U.S. Unemployment ‘Churned’ after Mid-April but Still 50 Million
May 18, 2020 (EIRNS)—The May 14 Labor Department report on new and continuing unemployment claims indicate a return to work by a small portion of the laid-off. New claims were 2.981 million, bringing the eight-week “corona period” total to 36.5 million. “Continuing claims”—meaning the number of people remaining on unemployment benefits as of two weeks earlier, April 30—were 22.9 million; adding that to the two weeks’ new claims through May 14 (3.36 million + 2.981 million) gives about 29.2 million people on benefits now.
This implies that 7 million Americans have been able to go back to work, or find some other way of working, or been disqualified for some other reason, since the beginning of March. In fact, 5.2 million people became “new hires” in the period, according to the Labor Department’s report called JOLTS (job openings and labor turnover survey), which also showed the larger number of 6.9 million became “separations” (lost their jobs) in that same period.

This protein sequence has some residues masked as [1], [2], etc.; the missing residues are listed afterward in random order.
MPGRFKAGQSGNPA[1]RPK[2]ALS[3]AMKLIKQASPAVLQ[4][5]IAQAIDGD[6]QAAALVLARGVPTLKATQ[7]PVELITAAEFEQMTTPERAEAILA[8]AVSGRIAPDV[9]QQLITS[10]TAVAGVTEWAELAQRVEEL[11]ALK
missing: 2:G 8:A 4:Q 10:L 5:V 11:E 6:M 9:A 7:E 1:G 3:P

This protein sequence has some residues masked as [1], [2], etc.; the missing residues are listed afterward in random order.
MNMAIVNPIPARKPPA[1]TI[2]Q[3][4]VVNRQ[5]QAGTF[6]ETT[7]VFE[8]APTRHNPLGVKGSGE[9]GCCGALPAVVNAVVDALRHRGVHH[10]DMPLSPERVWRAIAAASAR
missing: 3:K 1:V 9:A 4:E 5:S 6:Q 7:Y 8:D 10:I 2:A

In any case, the 29.2 million on benefits are by far not all of the unemployed and underemployed.
Only 31 states now claim to be “caught up” with all backlogged applications for unemployment benefits, and there are still obviously several million people who have been unable to apply successfully, or have been told, or believe, that they are ineligible for unemployment benefits from their “gig(s).” And at last count, in the third week of April, 11.5 million Americans were already on forced part-time work; another 1.6 million were “discouraged” and not seeking work; and another 5 million were far out of the labor force, not having sought a job for more than a year.
The real number of unemployed/underemployed Americans stayed, then, at just about 50 million through the middle of May, which is when Treasury Secretary Steven Mnuchin started to express pessimism on the subject and Federal Reserve Chair Jerome Powell and his staff became seriously alarmed, as we report in this issue.ET